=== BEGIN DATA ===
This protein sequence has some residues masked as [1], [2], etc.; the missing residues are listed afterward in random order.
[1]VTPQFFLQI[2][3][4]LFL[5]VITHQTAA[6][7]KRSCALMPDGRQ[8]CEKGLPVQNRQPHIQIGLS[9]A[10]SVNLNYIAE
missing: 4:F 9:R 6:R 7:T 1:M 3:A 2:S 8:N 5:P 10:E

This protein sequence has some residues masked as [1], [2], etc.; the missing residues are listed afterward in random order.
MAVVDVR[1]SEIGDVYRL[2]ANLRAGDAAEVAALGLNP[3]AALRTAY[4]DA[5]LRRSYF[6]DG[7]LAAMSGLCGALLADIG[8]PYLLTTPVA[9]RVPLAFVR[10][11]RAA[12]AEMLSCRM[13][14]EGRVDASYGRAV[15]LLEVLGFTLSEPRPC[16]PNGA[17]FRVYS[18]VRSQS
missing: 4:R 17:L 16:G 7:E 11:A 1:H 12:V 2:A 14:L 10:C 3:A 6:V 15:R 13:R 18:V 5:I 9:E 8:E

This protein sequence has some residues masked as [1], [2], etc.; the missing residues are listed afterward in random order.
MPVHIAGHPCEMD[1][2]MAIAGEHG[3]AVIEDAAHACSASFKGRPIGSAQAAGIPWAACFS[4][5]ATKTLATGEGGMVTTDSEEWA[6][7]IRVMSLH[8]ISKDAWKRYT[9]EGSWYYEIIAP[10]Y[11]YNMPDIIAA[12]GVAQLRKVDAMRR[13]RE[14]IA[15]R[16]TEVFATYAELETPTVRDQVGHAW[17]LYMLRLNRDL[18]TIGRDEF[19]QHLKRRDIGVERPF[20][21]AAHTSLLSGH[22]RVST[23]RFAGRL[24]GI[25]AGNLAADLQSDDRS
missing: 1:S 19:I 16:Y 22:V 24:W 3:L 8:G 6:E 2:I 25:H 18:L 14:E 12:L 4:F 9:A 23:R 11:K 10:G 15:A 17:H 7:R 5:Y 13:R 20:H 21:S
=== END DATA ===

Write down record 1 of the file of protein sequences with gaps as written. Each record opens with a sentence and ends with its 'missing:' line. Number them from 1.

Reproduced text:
This protein sequence has some residues masked as [1], [2], etc.; the missing residues are listed afterward in random order.
[1]VTPQFFLQI[2][3][4]LFL[5]VITHQTAA[6][7]KRSCALMPDGRQ[8]CEKGLPVQNRQPHIQIGLS[9]A[10]SVNLNYIAE
missing: 4:F 9:R 6:R 7:T 1:M 3:A 2:S 8:N 5:P 10:E